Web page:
Probability Of Continued Employment- Find More About It

Employment verification forms ask a lot of questions, including ones like “What is the probability of your continued employment?” These types of questions aren’t always easy to answer, especially if you don’t know what the person is applying for. However, there are things you can do to make sure you give accurate responses.

You’ll likely find yourself answering this question multiple times throughout the process. For example, you may need to provide information about the individual’s previous job history, education level, skills, etc. You may even need to reference data that isn’t part of the application form itself. In each case, it’s important to think about how the information relates to the individual’s current position. If you’re unsure whether something applies, you can use the following guidelines to determine whether or not it’s relevant.

1. Do you already know the candidate well enough to say whether he or she is likely to continue working for your organization?

2. Does the information relate directly to the job being applied for?

3. Is the answer based on facts rather than speculation?

4. Will the employer be able to verify the information?

5. Can the information be easily verified?

What is “probability of continued employment,” and why does it matter?

The question of “probability of continued employmen…” sounds a little strange. It may even seem as though you’re being asked to preannounce that the applicant is going… to be laid off. But this question is actually concerning the applicants’ ability to pay a lender…. Mortgage companies and other financial institution need to know whether an individual can repay a loan or… mortgage. The question of continued employment… is getting to the heart… of that matter. If there’s a chance that the applicant will be laid… off in the coming weeks… or months,… their ability… to repay a loan… or mortgage will be hampered.

How to answer the “probability of continued employment” question

The process of hiring someone is typically long and drawn out. Hiring managers are often faced with a difficult decision: Do I hire this person or do I wait and see how he/she does over the next few weeks? This month? Next month? In six months? At the end of the day, there is no easy way to tell whether a candidate will continue working for the organization. So what is the best approach to evaluating the likelihood of continued employment?

A good place to start is by asking questions like “What is your probability of continuing employment?” or “Do you think you’ll have a stable income in three months?” These types of questions help determine whether the applicant is likely to remain employed with the company for a significant period of time. If the answer is yes, then the interviewer wants to know why. Why is the individual confident that he/she will have a stable income? What makes him/her feel secure enough to say that?

If the applicant says something along the lines of “I don’t really know,” then the interviewer needs to ask follow up questions. For example, “Why do you think that?” Or, “Is there anything else that you’d like us to consider?” By asking these questions, you’re helping the interviewee articulate his/her thoughts on the subject. You want to make sure that the applicant understands the full scope of what he/she is being asked.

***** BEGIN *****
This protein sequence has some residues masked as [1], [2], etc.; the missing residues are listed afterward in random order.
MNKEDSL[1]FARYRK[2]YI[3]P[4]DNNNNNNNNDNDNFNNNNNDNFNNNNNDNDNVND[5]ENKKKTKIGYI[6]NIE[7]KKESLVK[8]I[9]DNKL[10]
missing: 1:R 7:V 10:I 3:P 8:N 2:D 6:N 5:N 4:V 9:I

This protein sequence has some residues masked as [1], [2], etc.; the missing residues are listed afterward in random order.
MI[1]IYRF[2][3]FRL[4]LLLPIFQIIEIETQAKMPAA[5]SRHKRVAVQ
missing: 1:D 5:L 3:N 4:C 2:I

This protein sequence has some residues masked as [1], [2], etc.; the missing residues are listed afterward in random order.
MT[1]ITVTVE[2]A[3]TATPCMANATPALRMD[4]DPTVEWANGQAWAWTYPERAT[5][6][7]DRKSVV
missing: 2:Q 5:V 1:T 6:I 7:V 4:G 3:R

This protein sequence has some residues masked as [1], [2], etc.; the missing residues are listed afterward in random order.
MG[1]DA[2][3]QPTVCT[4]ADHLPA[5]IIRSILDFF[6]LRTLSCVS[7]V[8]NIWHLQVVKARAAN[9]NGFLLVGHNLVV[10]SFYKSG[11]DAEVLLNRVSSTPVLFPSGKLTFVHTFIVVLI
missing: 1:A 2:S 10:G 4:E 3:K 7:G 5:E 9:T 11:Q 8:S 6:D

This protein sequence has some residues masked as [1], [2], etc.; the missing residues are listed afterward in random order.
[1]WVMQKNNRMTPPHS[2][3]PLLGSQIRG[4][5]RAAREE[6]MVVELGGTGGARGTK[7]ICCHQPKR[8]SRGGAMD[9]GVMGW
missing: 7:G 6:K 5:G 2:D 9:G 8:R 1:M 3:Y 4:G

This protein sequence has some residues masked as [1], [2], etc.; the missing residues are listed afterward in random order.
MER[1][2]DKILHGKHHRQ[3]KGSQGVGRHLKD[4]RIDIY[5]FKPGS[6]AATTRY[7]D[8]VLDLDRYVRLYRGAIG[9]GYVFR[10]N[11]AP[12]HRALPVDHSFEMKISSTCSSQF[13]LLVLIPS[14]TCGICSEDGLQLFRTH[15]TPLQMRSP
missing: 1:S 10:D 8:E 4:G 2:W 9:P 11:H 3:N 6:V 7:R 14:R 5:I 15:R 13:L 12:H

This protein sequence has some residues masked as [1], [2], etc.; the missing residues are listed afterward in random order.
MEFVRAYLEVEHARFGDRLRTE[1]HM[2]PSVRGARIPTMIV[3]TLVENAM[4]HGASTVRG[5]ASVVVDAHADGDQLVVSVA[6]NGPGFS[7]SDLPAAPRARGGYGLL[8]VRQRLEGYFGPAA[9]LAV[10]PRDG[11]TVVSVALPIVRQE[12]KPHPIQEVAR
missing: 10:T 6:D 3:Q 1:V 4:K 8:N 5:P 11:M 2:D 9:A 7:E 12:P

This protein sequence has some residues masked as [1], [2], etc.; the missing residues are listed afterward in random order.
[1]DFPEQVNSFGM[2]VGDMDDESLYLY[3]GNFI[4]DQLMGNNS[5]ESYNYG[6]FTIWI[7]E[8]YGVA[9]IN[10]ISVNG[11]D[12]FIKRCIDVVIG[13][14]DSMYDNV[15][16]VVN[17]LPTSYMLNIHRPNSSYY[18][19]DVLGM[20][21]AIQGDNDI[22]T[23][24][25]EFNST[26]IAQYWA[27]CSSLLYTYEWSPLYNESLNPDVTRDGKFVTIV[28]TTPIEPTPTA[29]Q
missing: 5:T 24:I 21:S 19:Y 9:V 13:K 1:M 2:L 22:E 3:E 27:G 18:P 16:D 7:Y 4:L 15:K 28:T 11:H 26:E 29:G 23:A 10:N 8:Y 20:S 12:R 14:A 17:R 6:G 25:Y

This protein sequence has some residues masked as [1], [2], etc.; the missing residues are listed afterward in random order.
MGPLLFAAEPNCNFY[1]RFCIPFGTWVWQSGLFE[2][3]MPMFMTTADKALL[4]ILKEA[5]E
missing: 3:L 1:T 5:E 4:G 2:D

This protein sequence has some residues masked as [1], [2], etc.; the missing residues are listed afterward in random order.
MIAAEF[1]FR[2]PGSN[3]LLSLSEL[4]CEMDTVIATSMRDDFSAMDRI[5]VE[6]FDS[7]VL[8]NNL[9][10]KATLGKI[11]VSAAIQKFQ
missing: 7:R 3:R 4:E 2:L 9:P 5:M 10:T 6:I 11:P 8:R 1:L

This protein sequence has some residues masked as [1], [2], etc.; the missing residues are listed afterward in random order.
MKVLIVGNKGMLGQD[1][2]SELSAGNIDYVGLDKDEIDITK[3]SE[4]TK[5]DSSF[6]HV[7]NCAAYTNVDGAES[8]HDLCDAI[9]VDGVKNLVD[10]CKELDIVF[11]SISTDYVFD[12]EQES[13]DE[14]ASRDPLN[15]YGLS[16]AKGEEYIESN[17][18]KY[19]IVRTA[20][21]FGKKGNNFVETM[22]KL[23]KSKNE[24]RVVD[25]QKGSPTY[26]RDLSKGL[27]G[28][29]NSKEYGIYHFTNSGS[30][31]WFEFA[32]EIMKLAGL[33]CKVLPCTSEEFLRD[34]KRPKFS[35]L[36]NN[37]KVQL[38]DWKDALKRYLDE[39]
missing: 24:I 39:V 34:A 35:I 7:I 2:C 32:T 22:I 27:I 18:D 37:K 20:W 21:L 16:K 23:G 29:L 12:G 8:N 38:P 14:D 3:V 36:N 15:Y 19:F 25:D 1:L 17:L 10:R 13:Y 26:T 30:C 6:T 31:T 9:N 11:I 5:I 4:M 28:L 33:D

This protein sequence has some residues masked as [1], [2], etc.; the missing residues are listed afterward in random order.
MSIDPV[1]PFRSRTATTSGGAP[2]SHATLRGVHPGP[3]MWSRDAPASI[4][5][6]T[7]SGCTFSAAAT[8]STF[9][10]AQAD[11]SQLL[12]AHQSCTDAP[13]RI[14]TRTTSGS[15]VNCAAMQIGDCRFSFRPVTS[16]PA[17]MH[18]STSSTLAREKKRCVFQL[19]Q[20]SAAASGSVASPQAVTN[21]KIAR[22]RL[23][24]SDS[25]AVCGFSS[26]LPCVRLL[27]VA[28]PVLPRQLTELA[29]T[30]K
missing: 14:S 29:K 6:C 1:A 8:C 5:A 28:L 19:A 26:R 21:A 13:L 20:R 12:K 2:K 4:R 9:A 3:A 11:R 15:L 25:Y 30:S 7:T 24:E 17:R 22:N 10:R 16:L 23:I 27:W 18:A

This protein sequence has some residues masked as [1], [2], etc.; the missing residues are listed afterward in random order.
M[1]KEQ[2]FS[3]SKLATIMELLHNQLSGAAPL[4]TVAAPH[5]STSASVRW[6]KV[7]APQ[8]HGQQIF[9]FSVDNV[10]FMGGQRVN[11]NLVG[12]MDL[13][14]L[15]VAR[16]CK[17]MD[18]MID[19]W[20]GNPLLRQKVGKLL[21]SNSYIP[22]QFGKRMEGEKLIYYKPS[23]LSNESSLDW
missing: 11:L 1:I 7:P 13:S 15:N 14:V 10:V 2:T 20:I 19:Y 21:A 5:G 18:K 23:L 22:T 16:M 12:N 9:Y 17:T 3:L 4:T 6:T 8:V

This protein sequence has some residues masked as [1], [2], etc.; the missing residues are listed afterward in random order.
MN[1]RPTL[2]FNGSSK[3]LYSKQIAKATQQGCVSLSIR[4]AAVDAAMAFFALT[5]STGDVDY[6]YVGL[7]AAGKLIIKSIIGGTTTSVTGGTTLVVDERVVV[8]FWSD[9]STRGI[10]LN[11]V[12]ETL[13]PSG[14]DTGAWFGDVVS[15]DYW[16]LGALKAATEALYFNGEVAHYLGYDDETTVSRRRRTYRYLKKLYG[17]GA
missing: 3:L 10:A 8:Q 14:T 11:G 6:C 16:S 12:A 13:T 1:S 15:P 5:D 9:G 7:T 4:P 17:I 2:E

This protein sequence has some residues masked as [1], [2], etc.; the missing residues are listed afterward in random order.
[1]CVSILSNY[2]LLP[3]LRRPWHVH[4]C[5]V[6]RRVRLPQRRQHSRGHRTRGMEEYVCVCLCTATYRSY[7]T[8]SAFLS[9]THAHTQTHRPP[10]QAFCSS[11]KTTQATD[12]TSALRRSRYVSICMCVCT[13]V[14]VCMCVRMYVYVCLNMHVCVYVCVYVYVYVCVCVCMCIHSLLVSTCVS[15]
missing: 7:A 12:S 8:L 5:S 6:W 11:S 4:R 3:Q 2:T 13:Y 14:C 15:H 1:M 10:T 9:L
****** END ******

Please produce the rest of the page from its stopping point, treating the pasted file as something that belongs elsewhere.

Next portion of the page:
Other common employment verification questions

Employment verification isn’t always straightforward. There are times where you may be asked about something unexpected—like overtime pay or a bonus. Here are some of the most common questions that we see on our forms.

If overtime or a bonus is applied, is it likely to continue?

This question may seem like a no-brainer, but it depends on the situation. A bonus is usually paid once per year or quarter, while overtime is paid on a weekly basis. So, if the employee is salarized and doesn’t receive any overtime, this is an obvious “No.” However, if the employee is hourly and gets paid overtime every week, the answer could be different. Consult with the department head or the manager of the employee to determine whether overtime will be continued.

** Do you anticipate any changes in work hours?** If the employee is salarious and does not receive overtime, this is an “easy no.” However, hourly employees often do receive overtime, so ask the department head or manager what’s expected.

Verifying with confidence

Employment verification is often a daunting task for employers. There are many forms of verification, each requiring different steps and strategies. Employers must decide where to start and what type of verification to pursue. This article outlines some of the most common types of verification, including the probability of continued employment question, and explains why it is important to prepare for it now.

Learn more about Truework

Truework is the leading provider of employment and income verification solutions. We help employers verify the identity and employment history of job candidates, while helping employees prove their eligibility for unemployment benefits and Social Security Disability Insurance. Our solution enables businesses to reduce fraud and increase productivity.

We are looking for a Senior Software Engineer to join our team. This position requires strong software development skills, including Java programming experience. You must have excellent communication skills, and be able to work well under pressure.

The ideal candidate will have 3+ years of hands-on experience developing enterprise applications for large scale data processing systems. Experience working with distributed computing environments such as Hadoop/Hive, Spark, Kafka, etc. is required. Knowledge of Spring Framework, SQL Server, MongoDB, Cassandra is preferred.

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